A SUPERPOWER IN CHAOS

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June 3, 2020

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By Chandra Muzaffar

Minneapolis could not have happened at a worse time for the US elites. While violence perpetrated against African Americans by White police officers has happened a number of times before, its occurrence right in the midst of a huge health emergency that has already claimed more than a 100,000 lives and a related massive economic disaster that has robbed 30 million people of their jobs, is truly unprecedented. The mayhem and chaos accompanying the violence have spread to a number of other cities right across the United States of America.

What has sparked outrage among thousands of Americans (and not just those of African descent) was the way in which an unarmed Black civilian, George Floyd, suspected of using a counterfeit banknote was killed by a White police officer. The officer had pressed his knee on Floyd’s neck for 5 to 9 minutes forcing him to plead that he could not breathe until he went silent and limp. The officer has now been charged with third degree murder though a lot of the protesters are demanding that three other police personnel who were with him at the time of the incident should also be punished.

If there is a lot of anger among thinking, caring Americans about the Floyd incident, it is mainly because they know that discrimination against African Americans is still pervasive and is a manifestation of the larger marginalisation of the community. True, through education there has been some mobility for groups within this minority especially in the decades following the civil rights movement but large segments remain trapped at the bottom of the heap. The current economic devastation has underscored the vulnerability of these segments just as the coronavirus pandemic has also revealed how the poor and disadvantaged in the US and elsewhere are more likely to be the victims of the scourge than others.

That the US is not really able to protect the well-being of the poorer and weaker segments of society is obvious when we look at the situation of yet another minority, the Hispanics. In the last few decades their economic and social burdens have been exacerbated by an irrational fear of their alleged demographic challenge to the White majority. This fear was exploited successfully by candidate Donald Trump in the 2016 presidential election as it will be manipulated again in the forthcoming November 2020 election through issues such as building a wall to protect the US’s southern border.

There is a third minority, better positioned than the first two, which is also the object of racist attacks from time to time. Broadly classified informally as ‘Asians,’ they are often equated with Americans of Chinese origin. Since the coronavirus crisis and president Trump’s attempt to pin the blame upon China, the harassment of Chinese and Chinese looking Americans has escalated. Indeed, verbal and even physical abuse of members of the community has been going on for a while given the constant negative targeting of China by some US elites on a variety of issues ranging from trade and technology to alleged human rights violations and suppression of minorities. Though independent research has shown that there is a great deal of distortion and exaggeration in these allegations, they appear to have impacted upon ordinary Americans through community and social media.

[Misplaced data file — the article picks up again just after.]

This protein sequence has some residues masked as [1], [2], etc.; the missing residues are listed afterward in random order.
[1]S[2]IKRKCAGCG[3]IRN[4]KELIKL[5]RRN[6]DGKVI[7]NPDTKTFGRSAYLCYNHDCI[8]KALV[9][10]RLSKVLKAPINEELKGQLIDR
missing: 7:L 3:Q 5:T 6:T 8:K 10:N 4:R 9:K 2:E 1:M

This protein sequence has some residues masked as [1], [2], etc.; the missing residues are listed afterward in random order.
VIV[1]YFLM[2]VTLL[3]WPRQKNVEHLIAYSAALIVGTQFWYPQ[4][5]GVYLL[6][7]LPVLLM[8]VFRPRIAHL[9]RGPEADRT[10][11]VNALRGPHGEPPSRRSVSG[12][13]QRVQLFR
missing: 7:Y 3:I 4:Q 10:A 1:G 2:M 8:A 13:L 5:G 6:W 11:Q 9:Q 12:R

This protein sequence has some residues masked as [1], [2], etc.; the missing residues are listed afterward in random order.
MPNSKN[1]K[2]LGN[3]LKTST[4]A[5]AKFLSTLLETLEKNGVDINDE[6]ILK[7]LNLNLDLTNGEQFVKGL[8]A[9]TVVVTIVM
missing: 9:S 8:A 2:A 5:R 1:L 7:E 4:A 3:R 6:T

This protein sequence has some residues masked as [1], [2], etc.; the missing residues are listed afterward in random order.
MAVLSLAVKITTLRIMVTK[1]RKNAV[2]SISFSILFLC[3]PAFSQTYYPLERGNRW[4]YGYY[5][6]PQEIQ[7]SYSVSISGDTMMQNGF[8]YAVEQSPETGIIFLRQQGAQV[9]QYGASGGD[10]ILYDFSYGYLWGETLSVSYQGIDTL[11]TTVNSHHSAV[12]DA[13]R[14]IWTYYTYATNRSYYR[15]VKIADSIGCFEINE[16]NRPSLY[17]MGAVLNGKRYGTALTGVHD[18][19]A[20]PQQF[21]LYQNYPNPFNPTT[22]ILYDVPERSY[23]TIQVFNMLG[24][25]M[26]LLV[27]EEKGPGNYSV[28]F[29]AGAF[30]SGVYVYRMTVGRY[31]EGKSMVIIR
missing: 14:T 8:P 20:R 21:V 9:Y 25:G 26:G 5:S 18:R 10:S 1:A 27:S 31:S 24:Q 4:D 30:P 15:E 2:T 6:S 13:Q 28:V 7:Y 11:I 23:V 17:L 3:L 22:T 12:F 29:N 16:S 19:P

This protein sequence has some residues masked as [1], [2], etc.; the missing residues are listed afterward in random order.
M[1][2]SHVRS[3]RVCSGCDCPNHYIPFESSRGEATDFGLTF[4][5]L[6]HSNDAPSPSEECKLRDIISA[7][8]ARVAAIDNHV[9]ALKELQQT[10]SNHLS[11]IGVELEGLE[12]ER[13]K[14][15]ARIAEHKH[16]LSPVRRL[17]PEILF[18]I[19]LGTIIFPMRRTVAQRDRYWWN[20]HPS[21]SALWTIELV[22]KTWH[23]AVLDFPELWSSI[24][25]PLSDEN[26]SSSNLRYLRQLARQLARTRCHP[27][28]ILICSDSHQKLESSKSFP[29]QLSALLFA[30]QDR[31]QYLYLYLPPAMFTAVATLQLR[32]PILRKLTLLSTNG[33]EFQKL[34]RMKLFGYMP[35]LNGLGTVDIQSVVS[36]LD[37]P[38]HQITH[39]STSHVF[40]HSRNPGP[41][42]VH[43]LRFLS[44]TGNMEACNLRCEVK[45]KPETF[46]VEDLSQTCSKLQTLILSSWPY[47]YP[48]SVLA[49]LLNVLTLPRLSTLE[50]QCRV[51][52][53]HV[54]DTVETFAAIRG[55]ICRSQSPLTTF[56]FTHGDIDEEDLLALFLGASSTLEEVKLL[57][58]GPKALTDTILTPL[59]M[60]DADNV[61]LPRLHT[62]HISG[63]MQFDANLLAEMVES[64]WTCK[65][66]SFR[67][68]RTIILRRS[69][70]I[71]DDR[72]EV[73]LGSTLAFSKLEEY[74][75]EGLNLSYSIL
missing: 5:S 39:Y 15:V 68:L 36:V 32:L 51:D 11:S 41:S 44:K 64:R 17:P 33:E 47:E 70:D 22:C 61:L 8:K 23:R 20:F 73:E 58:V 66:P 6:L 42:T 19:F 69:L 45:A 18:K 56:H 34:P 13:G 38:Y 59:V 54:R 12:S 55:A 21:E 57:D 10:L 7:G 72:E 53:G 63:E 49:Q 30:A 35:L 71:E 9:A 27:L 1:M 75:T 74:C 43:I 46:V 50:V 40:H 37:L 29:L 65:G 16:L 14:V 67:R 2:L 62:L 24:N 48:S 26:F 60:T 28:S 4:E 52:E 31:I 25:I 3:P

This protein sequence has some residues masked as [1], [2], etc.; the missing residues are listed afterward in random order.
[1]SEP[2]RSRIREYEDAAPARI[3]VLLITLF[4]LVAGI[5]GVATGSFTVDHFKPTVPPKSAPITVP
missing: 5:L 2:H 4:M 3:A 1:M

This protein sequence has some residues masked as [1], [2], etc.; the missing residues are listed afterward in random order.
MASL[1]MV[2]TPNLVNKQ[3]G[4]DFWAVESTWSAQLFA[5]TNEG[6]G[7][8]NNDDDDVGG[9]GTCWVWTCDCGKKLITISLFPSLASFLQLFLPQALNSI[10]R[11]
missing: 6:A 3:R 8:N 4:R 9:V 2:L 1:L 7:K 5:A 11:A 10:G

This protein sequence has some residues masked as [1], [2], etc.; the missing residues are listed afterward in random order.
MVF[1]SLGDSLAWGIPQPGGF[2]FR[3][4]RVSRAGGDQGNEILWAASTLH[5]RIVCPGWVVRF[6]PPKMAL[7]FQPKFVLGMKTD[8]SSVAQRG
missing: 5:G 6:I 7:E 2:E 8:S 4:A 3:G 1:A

Why China is subjected to such vile treatment, it is not difficult to understand. The US elites and a section of the media see the ascendancy of China as a challenge to US dominance and control of the planet, or US hegemony, and are therefore determined to tarnish and subvert China. Other countries which are independent-minded and unwilling to submit meekly to US power are also often targeted. Sometimes, prejudice against a particular religion or specific ethnic communities — this is true of the prevailing attitude of certain segments of American society towards Islam and Muslims — tends to warp inter-community relations.

The US pursuit of global hegemony has affected adversely the rights and interests of millions of Americans in a number of ways. By spending so much on the military — in 2019 it was 732 billion US dollars — and maintaining some 800 military bases encircling the world, the US has sacrificed the essential needs of its people such as well-equipped hospitals and schools. Gross neglect of the economic and social rights of the people has emerged as a tragic reality for everyone to witness when the nation is confronted by a twin health and economic crisis of gigantic proportions.

Indeed, given its wealth, the US failure to enhance the rights of millions of its citizens including the underclass within the White majority is simply criminal. In the domestic arena, as in international politics, it is the height of hypocrisy of the US political elite to present itself as a champion of human rights and democratic rule. In fact, on a number of occasions in international politics —- Iran 1953; Chile 1973; Palestine 2006; and Egypt 2013 —– the elite had directly and obliquely participated in the suppression of democratic principles.

Today, through the two crises that have overwhelmed the superpower and the righteous anger vented in the streets of the nation by ordinary citizens of all shades —- anger that stems from centuries of contempt and scorn heaped upon a people —- the truth about the elites’ lack of respect for human rights and human dignity is exposed for all to see. Will this lead to some sincere soul-searching especially among young Americans?

Dr Chandra Muzaffar is the President of the International Movement for a Just World (JUST)

Petaling Jaya.

31st May 2020.

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